Dreaming City is an excellent example of this. Sometimes we push the core theme of our destination, armor, weapons, etc. in one direction and then apply subtle elements of the other theme. Dreaming City, as an example, has a strong fantasy element; however, we embed the sci-fi technology within other subtle areas such as within the crystals themselves, the tech in the stained glass, or in their lighting in a space.

Astral Alignment is a new match-made activity that has been introduced in Season of the Lost, it also heralds the return of The Blind Well. How does this activity, and all of the advanced Awoken tech it includes, feed into the overarching concepts The Dreaming City is built on?

Previously in Forsaken, we charged the Blind Well core and rerouted its energy to burn open a portal to the Shattered Throne Dungeon. In Season of the Lost, players get to return to the Blind Well and learn how the Awoken use their technology to align and connect ley lines within our reality and those within the Ascendant Plane. We’re drawing back the veil on the Dreaming City and its inner workings.

Concept art of The Dreaming City.

As a fan of the Shattered Realm from an artistic standpoint, I’d love to hear more about its inverse version? 

When we introduced the Ascendant Realm in Forsaken, we were inspired by the Taken and the narrative around them being pulled into our reality.  We wanted to hint at a dark mirror of our known reality living twisted and torn in another dimension.  A place that is always turbulent and overbearing.  In Season of Arrivals, we wanted to use it as a way for Savathun to gate the player from getting to the Tree of Silver Wings.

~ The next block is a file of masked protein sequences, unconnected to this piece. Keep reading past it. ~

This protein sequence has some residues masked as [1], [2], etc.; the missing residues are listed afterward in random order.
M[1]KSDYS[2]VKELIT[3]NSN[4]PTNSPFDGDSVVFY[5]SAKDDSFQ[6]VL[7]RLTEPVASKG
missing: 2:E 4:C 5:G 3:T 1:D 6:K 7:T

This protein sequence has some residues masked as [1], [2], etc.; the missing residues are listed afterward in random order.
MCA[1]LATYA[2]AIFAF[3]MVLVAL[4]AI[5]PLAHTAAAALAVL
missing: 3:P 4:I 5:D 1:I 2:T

Now in Season of the Lost, we wanted to expand the exploration and its hidden secrets, taking the player across multiple twisted versions of Destinations in the game.  Giving them a chance to bind the degrading ley lines inside and outside of the Shattered Realm.

I love that it sounds like Ager’s Scepter might pull the curtain back on even more Shattered Realm, but what are specific things your team does to keep new weapons—including Exotics—in keeping with the season’s theme? 

Our Seasonal weapons and exotics are a great touchpoint for us to help further our story and broaden the reach and look of the season.  Early on we work closely with Shiek Wang, who is the Art Director for our rewards, and together we flesh out the visuals by aligning them to the core fantasy and journey the player will be going on each season.

Like I said earlier, any lover of environmental art would be spoiled for choice with Destiny. I, myself, adore anything to do with the enigmatic IX and their Unknown Space, but what’s your favourite place of all? 

Oh man, that’s very difficult.  For me, it’s more about my favorite moments working on the content: How the team is gelling, the challenge of the moment, how it expands or pushes us in new exciting ways.

Dreaming City was one of those times, Nessus was another for entirely different reasons.  I will say that I am very excited to see the Throne World in players’ hands though.  You are all in for a real treat with that destination.

A lot of the rumour that preceded The Witch Queen’s stream had Old Chicago pegged as the expansion’s new play space. Clearly, it wasn’t to be, but are we ever going to see Old Chicago?

We have been working in the world of Destiny for a long time now and we are always looking for new and exciting places that aren’t always real-life locations.

Lastly, what’s the one thing fans should be excited about during Season of the Lost? 

We have some great stuff planned for this Season as we lead up to The Witch Queen.  I’ve always really enjoyed the seasons that tie directly into our annual releases.  Season of the Lost is one of those magical moments where we get to build in some fun surprises for players as we hand off to our annual release of The Witch Queen.